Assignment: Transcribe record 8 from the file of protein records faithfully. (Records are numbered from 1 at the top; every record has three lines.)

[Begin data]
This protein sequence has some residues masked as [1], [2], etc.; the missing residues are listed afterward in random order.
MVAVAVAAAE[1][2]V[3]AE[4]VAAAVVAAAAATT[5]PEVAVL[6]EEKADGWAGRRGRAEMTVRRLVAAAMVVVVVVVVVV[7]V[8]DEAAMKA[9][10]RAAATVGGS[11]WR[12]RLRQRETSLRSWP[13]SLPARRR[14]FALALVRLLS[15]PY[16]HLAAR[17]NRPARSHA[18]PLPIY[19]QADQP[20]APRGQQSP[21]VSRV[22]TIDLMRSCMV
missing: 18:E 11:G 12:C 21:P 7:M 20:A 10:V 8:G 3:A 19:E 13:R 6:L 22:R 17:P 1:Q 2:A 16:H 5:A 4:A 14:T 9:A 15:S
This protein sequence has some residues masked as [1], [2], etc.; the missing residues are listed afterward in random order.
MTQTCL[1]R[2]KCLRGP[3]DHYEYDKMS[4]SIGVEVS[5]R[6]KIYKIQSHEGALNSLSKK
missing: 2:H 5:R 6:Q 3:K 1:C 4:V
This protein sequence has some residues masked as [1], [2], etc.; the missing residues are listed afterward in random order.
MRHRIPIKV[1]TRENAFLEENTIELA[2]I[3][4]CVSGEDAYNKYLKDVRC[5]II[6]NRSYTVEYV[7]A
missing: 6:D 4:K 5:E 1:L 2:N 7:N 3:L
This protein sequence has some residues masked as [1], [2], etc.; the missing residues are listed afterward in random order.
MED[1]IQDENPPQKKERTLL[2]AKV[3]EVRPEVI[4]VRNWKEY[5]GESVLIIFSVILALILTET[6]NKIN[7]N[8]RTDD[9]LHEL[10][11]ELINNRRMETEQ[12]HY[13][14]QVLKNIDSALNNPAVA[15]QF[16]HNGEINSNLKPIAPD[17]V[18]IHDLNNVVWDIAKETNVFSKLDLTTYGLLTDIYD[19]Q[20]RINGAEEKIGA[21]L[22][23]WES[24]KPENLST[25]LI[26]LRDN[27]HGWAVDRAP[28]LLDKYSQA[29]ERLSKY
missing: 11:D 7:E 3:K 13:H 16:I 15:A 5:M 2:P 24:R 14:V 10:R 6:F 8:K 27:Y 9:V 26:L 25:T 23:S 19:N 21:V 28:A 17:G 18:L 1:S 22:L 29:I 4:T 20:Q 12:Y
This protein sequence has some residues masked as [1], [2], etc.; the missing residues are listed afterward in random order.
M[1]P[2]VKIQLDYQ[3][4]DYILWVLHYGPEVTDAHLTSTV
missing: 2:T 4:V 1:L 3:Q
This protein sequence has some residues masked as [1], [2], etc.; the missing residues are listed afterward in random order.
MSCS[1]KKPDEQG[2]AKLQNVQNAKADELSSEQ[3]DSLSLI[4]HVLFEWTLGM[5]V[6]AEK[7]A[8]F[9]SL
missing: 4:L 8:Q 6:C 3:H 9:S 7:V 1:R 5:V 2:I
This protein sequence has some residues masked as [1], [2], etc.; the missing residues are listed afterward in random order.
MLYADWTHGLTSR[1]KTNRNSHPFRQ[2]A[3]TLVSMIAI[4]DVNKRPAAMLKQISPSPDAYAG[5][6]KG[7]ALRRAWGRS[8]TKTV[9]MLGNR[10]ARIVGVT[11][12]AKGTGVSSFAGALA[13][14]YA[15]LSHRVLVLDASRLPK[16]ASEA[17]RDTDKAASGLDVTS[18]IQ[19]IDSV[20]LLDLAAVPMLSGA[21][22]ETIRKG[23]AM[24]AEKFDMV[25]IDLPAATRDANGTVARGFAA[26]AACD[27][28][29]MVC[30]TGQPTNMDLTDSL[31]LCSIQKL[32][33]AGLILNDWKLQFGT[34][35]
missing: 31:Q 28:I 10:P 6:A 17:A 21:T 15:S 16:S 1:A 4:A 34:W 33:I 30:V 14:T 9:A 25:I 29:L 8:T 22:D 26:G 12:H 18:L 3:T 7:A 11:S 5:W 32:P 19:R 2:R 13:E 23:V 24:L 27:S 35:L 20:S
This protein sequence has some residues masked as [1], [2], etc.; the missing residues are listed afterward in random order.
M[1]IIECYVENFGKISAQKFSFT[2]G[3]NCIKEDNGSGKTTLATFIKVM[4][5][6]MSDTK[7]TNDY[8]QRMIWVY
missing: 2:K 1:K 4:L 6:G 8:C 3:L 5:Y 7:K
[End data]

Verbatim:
This protein sequence has some residues masked as [1], [2], etc.; the missing residues are listed afterward in random order.
M[1]IIECYVENFGKISAQKFSFT[2]G[3]NCIKEDNGSGKTTLATFIKVM[4][5][6]MSDTK[7]TNDY[8]QRMIWVY
missing: 2:K 1:K 4:L 6:G 8:C 3:L 5:Y 7:K